Block on Trump's Asylum Ban Upheld by Supreme Court
A finicky feline refused to go jogging with its owner, police say. Now a Colorado teenager faces an animal-cruelty charge for tying the cat's leash to a rock.
Seth Franco, 19, a senior at Boulder High School, decided to go for a jog March 14, when the temperature soared past 70 degrees, Denver's KUSA-TV reports. Franco thought his cat Stella would enjoy jogging with him in the unseasonably warm weather.
"She ran about 45% of the way, and then it was so hot she started panting real bad," Franco told KUSA. So he tied Stella's leash to a rock under a nice, shady tree, and continued his jog around a lake.
It wasn't the first time Stella the cat was tethered outdoors. Seth Franco says he found Stella tied to a tree behind his high school six months ago, with a note that said, "I need a new home." He's been caring for the feline ever since.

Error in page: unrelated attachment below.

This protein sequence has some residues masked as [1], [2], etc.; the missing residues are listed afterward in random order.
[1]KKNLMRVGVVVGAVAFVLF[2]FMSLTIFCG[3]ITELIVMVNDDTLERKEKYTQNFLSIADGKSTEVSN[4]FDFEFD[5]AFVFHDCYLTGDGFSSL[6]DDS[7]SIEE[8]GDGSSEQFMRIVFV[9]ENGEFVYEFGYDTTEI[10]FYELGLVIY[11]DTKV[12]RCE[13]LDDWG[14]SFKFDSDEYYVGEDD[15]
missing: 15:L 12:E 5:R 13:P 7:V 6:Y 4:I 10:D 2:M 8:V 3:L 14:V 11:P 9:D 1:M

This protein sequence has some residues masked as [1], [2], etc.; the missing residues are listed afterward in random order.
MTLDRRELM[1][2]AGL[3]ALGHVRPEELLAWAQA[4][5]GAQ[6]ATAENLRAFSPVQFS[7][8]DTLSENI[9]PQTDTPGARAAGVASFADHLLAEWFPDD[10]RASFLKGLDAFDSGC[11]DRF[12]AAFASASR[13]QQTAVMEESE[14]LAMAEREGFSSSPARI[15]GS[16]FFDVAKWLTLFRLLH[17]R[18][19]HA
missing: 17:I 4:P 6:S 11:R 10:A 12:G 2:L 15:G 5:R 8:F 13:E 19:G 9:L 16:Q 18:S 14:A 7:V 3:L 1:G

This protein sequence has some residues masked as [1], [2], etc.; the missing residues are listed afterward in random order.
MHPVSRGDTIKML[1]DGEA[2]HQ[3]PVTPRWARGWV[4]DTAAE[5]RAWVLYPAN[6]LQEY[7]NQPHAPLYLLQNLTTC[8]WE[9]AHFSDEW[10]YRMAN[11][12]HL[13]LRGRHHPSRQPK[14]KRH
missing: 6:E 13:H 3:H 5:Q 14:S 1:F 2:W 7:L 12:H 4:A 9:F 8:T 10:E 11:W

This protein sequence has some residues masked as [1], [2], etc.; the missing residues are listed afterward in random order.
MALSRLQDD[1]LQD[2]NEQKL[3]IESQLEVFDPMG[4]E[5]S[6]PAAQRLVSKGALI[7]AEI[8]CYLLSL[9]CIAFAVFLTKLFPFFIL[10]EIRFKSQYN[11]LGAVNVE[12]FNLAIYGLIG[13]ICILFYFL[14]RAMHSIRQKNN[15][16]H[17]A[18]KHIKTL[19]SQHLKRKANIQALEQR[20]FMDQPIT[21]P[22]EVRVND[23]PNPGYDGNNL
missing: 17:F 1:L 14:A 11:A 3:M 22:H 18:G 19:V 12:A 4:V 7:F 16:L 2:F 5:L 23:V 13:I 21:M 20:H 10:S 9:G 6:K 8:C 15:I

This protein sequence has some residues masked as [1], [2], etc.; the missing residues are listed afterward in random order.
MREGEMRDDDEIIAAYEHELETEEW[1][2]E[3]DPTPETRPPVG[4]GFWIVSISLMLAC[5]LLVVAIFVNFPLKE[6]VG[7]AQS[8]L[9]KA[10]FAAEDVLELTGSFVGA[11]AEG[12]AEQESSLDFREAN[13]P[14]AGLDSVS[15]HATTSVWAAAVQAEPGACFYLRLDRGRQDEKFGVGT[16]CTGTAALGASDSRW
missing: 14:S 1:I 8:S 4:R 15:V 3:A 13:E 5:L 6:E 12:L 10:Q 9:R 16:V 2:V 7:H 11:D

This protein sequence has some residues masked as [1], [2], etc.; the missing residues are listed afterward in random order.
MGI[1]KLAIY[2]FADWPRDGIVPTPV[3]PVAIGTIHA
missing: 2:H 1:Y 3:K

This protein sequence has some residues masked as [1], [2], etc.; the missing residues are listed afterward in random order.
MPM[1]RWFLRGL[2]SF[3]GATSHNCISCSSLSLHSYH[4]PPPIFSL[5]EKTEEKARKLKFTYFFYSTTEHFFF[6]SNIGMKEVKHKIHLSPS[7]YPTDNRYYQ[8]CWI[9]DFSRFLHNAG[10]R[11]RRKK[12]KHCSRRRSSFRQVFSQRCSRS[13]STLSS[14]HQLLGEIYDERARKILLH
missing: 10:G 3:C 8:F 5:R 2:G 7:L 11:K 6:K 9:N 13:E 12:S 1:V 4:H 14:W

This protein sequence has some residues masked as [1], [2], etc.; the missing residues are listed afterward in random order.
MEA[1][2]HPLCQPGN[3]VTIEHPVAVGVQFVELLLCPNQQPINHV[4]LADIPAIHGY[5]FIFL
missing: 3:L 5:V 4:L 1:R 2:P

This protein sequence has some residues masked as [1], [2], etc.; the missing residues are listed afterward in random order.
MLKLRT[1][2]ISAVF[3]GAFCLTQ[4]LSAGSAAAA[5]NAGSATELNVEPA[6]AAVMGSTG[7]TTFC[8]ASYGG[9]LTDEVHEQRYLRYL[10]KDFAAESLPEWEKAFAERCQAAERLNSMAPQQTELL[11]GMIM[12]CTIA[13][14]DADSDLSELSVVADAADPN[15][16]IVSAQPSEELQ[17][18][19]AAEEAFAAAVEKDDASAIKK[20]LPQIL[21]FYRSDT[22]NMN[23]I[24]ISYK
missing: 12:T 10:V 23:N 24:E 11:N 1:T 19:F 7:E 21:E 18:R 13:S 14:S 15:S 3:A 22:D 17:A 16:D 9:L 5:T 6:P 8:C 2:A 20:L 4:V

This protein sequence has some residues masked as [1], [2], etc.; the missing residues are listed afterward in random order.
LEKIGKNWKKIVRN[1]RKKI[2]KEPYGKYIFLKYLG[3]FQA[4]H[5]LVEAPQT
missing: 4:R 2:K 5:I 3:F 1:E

But last Wednesday, passersby who found Stella tied to a rock threw a hissy-fit.
A witness called police and claimed Stella was being attacked by birds. Franco says that's a doggone lie. "There were no birds going at her. There were crows crowing at her," Franco told KUSA.
As Franco returned from his loop around the lake, bystanders tried to pick a catfight. "They were yelling at me, telling me I abuse my animal. I did not," Franco said. "If anything, I just take care of it."
Police, however, ticketed Franco for violating Lafayette, Colo.'s anti-tethering ordinance. The law only allows animals to be tethered on an owner's property, Examiner.com reports.
Because Stella was not hurt, officers let Franco take the cat home. But Franco has a court date in May to answer for alleged animal cruelty, KUSA reports.
Seth Franco doesn't blame Stella for his cat-tethering ticket. "I'm more of a dog person but this cat is so cool ... I love her," Franco told KUSA.